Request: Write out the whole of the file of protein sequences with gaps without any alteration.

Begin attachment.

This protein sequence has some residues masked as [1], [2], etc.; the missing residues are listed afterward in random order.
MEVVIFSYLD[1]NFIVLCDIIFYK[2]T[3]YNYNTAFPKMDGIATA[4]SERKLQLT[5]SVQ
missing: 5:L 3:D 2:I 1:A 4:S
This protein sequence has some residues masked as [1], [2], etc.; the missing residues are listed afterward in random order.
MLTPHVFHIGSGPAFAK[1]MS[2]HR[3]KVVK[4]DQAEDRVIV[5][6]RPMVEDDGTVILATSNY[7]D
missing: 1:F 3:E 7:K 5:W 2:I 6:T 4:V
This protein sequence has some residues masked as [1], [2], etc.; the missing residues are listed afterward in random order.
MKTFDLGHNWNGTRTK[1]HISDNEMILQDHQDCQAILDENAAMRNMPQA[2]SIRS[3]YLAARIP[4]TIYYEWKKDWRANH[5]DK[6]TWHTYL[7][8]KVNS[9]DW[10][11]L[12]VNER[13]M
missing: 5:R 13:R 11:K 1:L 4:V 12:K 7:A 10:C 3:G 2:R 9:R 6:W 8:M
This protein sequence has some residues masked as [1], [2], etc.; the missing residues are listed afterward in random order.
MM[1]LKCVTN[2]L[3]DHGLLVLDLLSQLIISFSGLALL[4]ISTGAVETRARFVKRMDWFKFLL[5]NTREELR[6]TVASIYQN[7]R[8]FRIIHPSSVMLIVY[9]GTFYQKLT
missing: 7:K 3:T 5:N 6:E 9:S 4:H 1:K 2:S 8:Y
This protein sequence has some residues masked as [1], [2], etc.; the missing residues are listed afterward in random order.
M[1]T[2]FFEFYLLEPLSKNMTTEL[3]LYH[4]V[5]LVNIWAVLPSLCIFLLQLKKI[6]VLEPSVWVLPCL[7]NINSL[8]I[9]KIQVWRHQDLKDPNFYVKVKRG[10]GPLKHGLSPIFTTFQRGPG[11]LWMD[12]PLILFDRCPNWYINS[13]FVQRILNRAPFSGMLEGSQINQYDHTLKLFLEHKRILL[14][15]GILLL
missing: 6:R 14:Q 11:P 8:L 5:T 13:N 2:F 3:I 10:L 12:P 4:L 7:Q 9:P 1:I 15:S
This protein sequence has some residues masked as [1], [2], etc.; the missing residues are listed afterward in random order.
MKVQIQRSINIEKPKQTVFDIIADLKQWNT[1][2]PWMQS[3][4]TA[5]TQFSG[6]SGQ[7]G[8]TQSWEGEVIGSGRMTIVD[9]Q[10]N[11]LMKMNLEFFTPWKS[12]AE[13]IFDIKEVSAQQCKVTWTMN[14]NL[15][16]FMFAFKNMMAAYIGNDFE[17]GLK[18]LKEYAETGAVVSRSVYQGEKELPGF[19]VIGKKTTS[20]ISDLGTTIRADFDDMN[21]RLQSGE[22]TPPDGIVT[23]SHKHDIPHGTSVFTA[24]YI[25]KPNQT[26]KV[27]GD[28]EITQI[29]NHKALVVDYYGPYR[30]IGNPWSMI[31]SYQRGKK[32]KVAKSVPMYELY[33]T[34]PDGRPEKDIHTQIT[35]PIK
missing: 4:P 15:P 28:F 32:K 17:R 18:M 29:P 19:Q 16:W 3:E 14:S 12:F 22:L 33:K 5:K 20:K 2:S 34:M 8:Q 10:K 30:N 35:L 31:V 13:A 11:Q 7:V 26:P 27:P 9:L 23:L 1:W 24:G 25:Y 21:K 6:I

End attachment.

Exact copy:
This protein sequence has some residues masked as [1], [2], etc.; the missing residues are listed afterward in random order.
MEVVIFSYLD[1]NFIVLCDIIFYK[2]T[3]YNYNTAFPKMDGIATA[4]SERKLQLT[5]SVQ
missing: 5:L 3:D 2:I 1:A 4:S
This protein sequence has some residues masked as [1], [2], etc.; the missing residues are listed afterward in random order.
MLTPHVFHIGSGPAFAK[1]MS[2]HR[3]KVVK[4]DQAEDRVIV[5][6]RPMVEDDGTVILATSNY[7]D
missing: 1:F 3:E 7:K 5:W 2:I 6:T 4:V
This protein sequence has some residues masked as [1], [2], etc.; the missing residues are listed afterward in random order.
MKTFDLGHNWNGTRTK[1]HISDNEMILQDHQDCQAILDENAAMRNMPQA[2]SIRS[3]YLAARIP[4]TIYYEWKKDWRANH[5]DK[6]TWHTYL[7][8]KVNS[9]DW[10][11]L[12]VNER[13]M
missing: 5:R 13:R 11:K 1:L 4:V 12:K 7:A 10:C 3:G 2:R 9:R 6:W 8:M
This protein sequence has some residues masked as [1], [2], etc.; the missing residues are listed afterward in random order.
MM[1]LKCVTN[2]L[3]DHGLLVLDLLSQLIISFSGLALL[4]ISTGAVETRARFVKRMDWFKFLL[5]NTREELR[6]TVASIYQN[7]R[8]FRIIHPSSVMLIVY[9]GTFYQKLT
missing: 7:K 3:T 5:N 6:E 9:S 4:H 1:K 2:S 8:Y
This protein sequence has some residues masked as [1], [2], etc.; the missing residues are listed afterward in random order.
M[1]T[2]FFEFYLLEPLSKNMTTEL[3]LYH[4]V[5]LVNIWAVLPSLCIFLLQLKKI[6]VLEPSVWVLPCL[7]NINSL[8]I[9]KIQVWRHQDLKDPNFYVKVKRG[10]GPLKHGLSPIFTTFQRGPG[11]LWMD[12]PLILFDRCPNWYINS[13]FVQRILNRAPFSGMLEGSQINQYDHTLKLFLEHKRILL[14][15]GILLL
missing: 6:R 14:Q 11:P 8:L 5:T 13:N 2:F 3:I 10:L 12:P 4:L 7:Q 9:P 1:I 15:S
This protein sequence has some residues masked as [1], [2], etc.; the missing residues are listed afterward in random order.
MKVQIQRSINIEKPKQTVFDIIADLKQWNT[1][2]PWMQS[3][4]TA[5]TQFSG[6]SGQ[7]G[8]TQSWEGEVIGSGRMTIVD[9]Q[10]N[11]LMKMNLEFFTPWKS[12]AE[13]IFDIKEVSAQQCKVTWTMN[14]NL[15][16]FMFAFKNMMAAYIGNDFE[17]GLK[18]LKEYAETGAVVSRSVYQGEKELPGF[19]VIGKKTTS[20]ISDLGTTIRADFDDMN[21]RLQSGE[22]TPPDGIVT[23]SHKHDIPHGTSVFTA[24]YI[25]KPNQT[26]KV[27]GD[28]EITQI[29]NHKALVVDYYGPYR[30]IGNPWSMI[31]SYQRGKK[32]KVAKSVPMYELY[33]T[34]PDGRPEKDIHTQIT[35]PIK
missing: 4:P 15:P 28:F 32:K 17:R 18:M 29:P 19:Q 16:W 3:E 14:S 12:F 22:L 33:K 5:K 20:K 2:S 34:M 8:Q 10:K 30:N 35:L 31:V 13:A 11:Q 7:V 26:P 27:P 9:L 23:L 1:W 24:G 25:Y 21:K 6:I